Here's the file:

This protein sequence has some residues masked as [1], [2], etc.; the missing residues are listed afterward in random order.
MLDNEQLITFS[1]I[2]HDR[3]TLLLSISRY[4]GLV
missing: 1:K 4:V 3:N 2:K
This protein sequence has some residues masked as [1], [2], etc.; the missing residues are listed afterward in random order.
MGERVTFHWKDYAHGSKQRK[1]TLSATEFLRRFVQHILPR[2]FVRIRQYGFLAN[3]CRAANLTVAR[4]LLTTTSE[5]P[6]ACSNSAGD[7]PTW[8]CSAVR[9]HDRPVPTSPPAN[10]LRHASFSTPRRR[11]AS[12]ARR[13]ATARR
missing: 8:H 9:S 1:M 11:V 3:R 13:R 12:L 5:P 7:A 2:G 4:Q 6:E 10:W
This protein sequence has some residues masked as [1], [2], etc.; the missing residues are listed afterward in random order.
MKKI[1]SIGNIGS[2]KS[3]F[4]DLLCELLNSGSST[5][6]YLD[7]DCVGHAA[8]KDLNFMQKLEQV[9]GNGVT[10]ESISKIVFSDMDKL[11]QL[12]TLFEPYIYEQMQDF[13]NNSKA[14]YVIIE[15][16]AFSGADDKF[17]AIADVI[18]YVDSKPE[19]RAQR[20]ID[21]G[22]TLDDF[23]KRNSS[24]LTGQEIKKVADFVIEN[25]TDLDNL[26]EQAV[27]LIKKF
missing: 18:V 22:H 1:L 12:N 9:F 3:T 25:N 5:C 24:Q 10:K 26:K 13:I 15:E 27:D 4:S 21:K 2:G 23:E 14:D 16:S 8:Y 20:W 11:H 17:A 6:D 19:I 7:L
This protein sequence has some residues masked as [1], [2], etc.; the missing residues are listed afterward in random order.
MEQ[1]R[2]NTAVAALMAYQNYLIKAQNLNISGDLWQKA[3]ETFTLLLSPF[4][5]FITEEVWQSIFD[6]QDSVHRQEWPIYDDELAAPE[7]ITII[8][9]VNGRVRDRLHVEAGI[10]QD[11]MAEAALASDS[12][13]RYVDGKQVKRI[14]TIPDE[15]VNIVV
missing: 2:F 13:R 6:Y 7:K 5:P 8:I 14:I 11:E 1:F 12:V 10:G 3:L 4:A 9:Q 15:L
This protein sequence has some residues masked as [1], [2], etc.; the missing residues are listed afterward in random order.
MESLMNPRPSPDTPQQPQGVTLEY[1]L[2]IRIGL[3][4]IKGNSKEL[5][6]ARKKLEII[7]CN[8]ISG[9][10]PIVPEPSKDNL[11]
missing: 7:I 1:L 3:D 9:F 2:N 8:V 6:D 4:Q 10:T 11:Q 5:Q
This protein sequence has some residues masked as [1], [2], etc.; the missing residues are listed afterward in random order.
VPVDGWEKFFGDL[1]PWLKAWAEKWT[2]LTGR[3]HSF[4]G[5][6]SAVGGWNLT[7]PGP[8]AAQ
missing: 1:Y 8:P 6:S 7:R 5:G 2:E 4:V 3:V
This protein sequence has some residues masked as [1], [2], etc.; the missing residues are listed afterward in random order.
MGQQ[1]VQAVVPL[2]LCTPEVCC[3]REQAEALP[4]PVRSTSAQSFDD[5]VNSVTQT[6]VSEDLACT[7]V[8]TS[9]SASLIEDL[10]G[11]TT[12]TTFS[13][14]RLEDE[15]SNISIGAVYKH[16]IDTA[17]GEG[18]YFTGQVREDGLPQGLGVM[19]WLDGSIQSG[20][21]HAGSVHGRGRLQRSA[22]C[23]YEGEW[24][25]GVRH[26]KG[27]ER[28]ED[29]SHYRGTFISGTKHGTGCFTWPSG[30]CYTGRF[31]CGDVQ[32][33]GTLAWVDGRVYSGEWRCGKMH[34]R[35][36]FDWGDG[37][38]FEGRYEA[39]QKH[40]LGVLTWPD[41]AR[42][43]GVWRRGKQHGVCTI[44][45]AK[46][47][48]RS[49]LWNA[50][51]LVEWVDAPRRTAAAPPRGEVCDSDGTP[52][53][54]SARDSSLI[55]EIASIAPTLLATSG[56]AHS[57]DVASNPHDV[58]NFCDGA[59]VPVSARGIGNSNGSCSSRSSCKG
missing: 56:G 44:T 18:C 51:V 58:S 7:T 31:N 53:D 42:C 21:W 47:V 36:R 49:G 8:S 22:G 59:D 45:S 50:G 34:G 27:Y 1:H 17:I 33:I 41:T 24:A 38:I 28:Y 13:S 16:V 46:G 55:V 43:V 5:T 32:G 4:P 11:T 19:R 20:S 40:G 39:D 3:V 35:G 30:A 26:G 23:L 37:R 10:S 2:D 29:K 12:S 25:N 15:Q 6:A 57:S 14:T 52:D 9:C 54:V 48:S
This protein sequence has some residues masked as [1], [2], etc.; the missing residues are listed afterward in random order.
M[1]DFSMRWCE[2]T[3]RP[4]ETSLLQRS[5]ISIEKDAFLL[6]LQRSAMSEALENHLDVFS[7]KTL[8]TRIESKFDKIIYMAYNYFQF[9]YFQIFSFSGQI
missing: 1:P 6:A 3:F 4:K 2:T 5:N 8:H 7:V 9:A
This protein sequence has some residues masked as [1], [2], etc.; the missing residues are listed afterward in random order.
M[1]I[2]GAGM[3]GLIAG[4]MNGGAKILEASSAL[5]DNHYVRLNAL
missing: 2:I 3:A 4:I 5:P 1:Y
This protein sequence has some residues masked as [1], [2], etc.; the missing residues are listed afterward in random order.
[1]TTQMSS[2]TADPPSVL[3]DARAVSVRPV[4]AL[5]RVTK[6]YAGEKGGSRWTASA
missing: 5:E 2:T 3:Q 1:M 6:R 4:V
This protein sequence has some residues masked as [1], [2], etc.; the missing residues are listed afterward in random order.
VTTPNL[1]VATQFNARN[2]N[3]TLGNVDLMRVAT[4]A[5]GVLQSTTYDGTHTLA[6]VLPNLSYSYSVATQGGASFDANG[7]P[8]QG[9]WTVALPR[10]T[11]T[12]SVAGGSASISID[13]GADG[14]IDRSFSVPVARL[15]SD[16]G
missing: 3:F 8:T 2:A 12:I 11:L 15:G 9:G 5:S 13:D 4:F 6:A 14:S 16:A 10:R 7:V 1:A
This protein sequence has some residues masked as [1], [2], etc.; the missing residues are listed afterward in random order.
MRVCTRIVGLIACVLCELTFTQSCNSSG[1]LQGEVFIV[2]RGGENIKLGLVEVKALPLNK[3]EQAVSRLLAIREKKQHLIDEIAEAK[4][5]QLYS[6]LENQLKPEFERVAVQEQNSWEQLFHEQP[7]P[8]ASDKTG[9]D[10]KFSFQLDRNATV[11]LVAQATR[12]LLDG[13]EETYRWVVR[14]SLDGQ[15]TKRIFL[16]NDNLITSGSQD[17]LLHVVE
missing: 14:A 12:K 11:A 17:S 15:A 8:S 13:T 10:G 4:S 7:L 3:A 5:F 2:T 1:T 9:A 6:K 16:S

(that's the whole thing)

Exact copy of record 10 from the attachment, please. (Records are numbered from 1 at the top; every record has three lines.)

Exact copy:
This protein sequence has some residues masked as [1], [2], etc.; the missing residues are listed afterward in random order.
[1]TTQMSS[2]TADPPSVL[3]DARAVSVRPV[4]AL[5]RVTK[6]YAGEKGGSRWTASA
missing: 5:E 2:T 3:Q 1:M 6:R 4:V